Cooking Class: Adjusting to Warm Weather and Tropical Climates

The recipes taught in Saturday’s Cooking Class (that’s 4/17/2010) will be:

  • Corn Chowder
  • Mediterranean Style Barley Salad
  • Fresh Chickpea Salad
  • Asian Salad with Sesame Dressing
  • Red and Green Mixed Veggies
  • Glazed Pineapple and Strawberries

Sound good? Come join us!

For more info, and to register go to Leslie’s website

Warren Kramer Seminar

After coming for the first time in October of 2009, Warren Kramer, an internationally renowned senior macrobiotic educator and health counselor will be back to teach us more!

Enjoy a variety of ways to participate, including:

Lectures/Cooking Classes The goal of practicing macrobiotics is freedom and happiness. Without our health, we are not free to live our lives as we wish. Macrobiotic education teaches principles we can use to guide our own lives. Yin and Yang, or the complementary and antagonistic aspect of all of life, are at the core of much of macrobiotic education. It is the study of change.

Lectures will include:

1) $30, Thursday April 15, 7 to 9 pm

2) $30, Friday April 16, 7 to 9 pm

3) $30, Saturday April 17, 9:30 to 11:30 am

4) $30, Sunday April 18, 1:30 to 4:30 pm

Cooking Class will be:

$50, Saturday April 17, 1:30 to 4:30 pm

Click on the lecture or cooking class title above to learn more and to pay. It will take you to a separate page with the course description and PayPal button.

Health Consultations Schedule a one-on-one meeting with Warren Kramer to discuss your particular needs and to receive individualized recommendations for how to strengthen or regain your health.Your recommendations are specific to you and based on macrobiotic principles of health and well-being. A limited number of personal consultations with Warren are available. They can be scheduled Wednesday (the 14th), Thursday (the 15th), Friday (the 16th), and Sunday (the 18th) and will be held at a private residence in Manoa.

All classes will be held at Pan American MOA Foundation, 3510 Nuuanu Pali Drive Please see Leslie’s for all the payment and registration details

Easy Whole Foods Cooking for Busy People (8-week series)

Easy Whole Foods Cooking for Busy People (8-week series)
**discounted class fee!**

When: Begins May 2ndKeiki Seminars
Taught by: Leslie Ashburn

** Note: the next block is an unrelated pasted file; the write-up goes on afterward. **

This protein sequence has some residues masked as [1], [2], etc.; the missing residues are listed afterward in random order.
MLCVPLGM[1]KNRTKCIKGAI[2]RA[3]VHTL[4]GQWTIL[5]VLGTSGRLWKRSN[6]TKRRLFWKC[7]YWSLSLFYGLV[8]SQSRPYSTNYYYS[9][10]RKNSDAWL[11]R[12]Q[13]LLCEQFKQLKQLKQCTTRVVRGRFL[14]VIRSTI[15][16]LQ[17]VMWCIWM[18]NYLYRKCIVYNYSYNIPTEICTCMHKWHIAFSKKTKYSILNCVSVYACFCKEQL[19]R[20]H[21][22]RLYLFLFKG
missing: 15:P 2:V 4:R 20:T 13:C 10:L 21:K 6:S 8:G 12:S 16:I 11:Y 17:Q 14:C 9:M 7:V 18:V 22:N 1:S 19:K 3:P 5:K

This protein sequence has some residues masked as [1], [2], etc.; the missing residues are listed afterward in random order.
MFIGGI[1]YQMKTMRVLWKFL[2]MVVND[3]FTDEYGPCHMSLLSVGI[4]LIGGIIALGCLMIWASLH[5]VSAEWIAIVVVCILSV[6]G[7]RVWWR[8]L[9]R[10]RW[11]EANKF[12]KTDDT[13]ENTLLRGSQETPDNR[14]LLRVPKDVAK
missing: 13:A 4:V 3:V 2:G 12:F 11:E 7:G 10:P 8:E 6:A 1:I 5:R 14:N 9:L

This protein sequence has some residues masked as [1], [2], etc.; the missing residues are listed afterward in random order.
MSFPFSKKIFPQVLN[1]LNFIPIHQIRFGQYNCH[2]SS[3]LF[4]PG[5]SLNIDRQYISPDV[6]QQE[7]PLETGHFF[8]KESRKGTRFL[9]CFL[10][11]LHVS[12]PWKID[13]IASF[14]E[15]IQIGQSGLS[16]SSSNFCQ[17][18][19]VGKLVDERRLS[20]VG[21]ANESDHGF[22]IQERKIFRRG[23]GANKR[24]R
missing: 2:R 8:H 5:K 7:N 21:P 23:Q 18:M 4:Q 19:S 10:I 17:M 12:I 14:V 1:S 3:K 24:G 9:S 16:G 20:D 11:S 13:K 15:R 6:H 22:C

Fee: $160/series; $30/class

Are you interested in healthy eating but not quite sure how to practice it? Are you overwhelmed by the task of cooking for your family?

This is the cooking class for you.

This 8-week series is intended to provide a very approachable and affordable way to commit to your cooking journey.

Leslie’s vegan macrobiotic cooking classes are for people who seek a healthier lifestyle and a natural approach to diet and healing. Learn how to bring more balance, flexibility, and joy into your life through the power of food. In each class, you will discover the importance and health benefits of a whole foods plant-based diet. Only the freshest, organic, seasonal ingredients are used in a variety of sumptuous and enticing ways. The recipes shared in the class are easy to prepare, even if you have just a little bit of cooking experience.

Classes include an introductory lecture, demonstration, recipes and educational material. The atmosphere is casual, interactive, and friendly. All questions welcomed during the cooking classes. We sit down to enjoy a delicious taste of the food, followed by cooperative cleanup.

Series includes recipes for:
grains
beans
sea veggies
greens
root veggies
round/ground veggies
soup
dessert

Early Registration is required. The entire series is $160. You can sign up ala carte for $30/class.

Cooking for the Changing Seasons

Fall Cooking Style (From Aveline Kushi’s Complete Guide to Macrobiotic Cooking)

During the late summer, energy begins to flow downward until it becomes very condensed by late autumn. The change from hot to cool weather is often sudden. To mitigate this change, we can begin to adjust our diet in late summer by including more early fall squashes and root vegetables in our meals. In autumn, food is more plentiful than at other seasons. Just as the trees produce a multitude of yellows, golds, oranges, reds, browns, and light greens, these beautiful colors are found in the cornucopia of grains, beans, squashes, root vegetables, and autumn greens, such as kale, turnip greens, daikon tops, and cabbages. Many of the foods harvested in the fall have natural preservative qualities and can be stored for several months to be used through the cold winter and into the spring. Millet and round vegetables, such as onions, turnips, cabbages, and squashes, may be served more frequently in the late autumn months. During the summer months, the kidneys and bladder are often overworked because of an excess intake of liquids, fruits, raw foods, and salty snack items in an attempt to balance the extreme heat. In autumn, the results of this imbalance are experienced in colds, coughs, and other sicknesses of adjustment. Stronger cooking in autumn, as well as the change in weather, starts to discharge this excess. At this season, we can begin to introduce more rich tastes and styles of cooking into our menus, such as bean stews, fried or deep fried foods, creamy grain stews, sweet rice and mochi, hot amasake, and pureed squash soup and squash pies. Dishes can be prepared with longer cooking times and styles, such as long, slow nishime-style boiling, long time sautéing, or kinpira style braising. Vegetables may be cut in larger slices and chunks for longer, more slowly cooked dishes. Sea vegetable dishes can become hardier and include tempeh, dried tofu, or soybeans. In autumn, foods may start to be seasoned with a little more sea salt and a little more oil. The amount of raw foods served can be substantially reduced and dried or cooked fruits used more in preparing desserts.